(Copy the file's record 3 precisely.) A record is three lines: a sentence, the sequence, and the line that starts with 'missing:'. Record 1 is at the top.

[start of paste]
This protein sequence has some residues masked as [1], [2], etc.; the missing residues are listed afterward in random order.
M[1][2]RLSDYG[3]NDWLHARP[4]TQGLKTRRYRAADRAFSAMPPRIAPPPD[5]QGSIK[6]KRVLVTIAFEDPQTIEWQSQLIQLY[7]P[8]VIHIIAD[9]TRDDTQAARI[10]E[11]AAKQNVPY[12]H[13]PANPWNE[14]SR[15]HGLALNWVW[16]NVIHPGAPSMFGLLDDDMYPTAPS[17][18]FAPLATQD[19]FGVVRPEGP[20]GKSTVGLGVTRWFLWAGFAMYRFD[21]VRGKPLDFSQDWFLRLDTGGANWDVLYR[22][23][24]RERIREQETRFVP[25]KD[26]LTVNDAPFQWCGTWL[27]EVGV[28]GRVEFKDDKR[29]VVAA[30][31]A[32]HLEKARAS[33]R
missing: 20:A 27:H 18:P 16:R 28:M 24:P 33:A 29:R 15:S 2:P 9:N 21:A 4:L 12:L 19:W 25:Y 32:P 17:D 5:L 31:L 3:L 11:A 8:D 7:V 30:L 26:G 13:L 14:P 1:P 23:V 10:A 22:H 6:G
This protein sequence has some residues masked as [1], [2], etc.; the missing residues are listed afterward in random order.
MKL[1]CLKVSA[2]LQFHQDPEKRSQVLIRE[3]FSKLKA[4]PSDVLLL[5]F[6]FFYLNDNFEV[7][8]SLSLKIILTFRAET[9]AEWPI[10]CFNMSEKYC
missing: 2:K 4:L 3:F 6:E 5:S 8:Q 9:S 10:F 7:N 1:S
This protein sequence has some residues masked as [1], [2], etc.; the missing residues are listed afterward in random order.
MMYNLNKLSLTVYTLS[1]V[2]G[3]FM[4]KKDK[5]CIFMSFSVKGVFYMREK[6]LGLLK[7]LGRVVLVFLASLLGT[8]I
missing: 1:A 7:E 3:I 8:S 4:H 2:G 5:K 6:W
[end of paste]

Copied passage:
This protein sequence has some residues masked as [1], [2], etc.; the missing residues are listed afterward in random order.
MMYNLNKLSLTVYTLS[1]V[2]G[3]FM[4]KKDK[5]CIFMSFSVKGVFYMREK[6]LGLLK[7]LGRVVLVFLASLLGT[8]I
missing: 1:A 7:E 3:I 8:S 4:H 2:G 5:K 6:W